The Huffington Post highlights recently-published research by CLBB’s Dr. Joshua Buckholtz on the brain connectivity of psychopaths. In dispelling various misconceptions about psychopathy, the article notes:
Traditionally, scientists have seen psychopaths as “these cold-blooded, emotionless predators” who “do all of these terrible, terrible things because they don’t feel emotions” like the rest of us do, said Joshua Buckholtz, co-author of the study and assistant professor of psychology at Harvard University.
The new study, published July 5 in the journal Neuron, suggests the problem may not simply be their emotional capacity.
About the study’s findings, Dr. Buckholtz notes:
“We know that the brain is networked,” Buckholtz said. “Individual regions don’t work in isolation, and there are lots of really exquisite and nuanced patterns of regulatory control all throughout the brain.”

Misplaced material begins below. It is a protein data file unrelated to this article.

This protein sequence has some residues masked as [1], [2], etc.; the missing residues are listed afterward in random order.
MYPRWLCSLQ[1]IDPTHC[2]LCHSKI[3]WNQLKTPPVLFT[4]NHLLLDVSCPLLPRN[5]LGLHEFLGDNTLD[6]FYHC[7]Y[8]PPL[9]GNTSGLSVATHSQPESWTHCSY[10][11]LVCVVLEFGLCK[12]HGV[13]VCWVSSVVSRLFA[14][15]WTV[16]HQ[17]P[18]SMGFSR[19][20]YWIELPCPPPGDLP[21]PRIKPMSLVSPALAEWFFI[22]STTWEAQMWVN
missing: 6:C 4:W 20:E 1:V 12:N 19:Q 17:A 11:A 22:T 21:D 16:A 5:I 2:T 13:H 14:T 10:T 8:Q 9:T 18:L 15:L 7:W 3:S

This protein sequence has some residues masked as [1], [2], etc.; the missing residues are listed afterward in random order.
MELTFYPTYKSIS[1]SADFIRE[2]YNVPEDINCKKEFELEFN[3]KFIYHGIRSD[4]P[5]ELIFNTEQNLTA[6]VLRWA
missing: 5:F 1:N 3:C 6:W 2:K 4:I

Researchers mapped the connections between the ventral striatum and other regions of the brain, and found that inmates with higher levels of psychopathy had weaker connections between the ventral striatum and the prefrontal cortex.
The prefrontal cortex is associated with decision-making focused on the future.
Those two results together, Buckholtz said, suggest that psychopaths have “something of a broken regulatory circuit.”
To read more about the study’s design and conclusions, read the full article, “The Brains Of Psychopaths May Be Wired Differently Than Yours Or Mine”, published by The Huffington Post on July 5, 2017.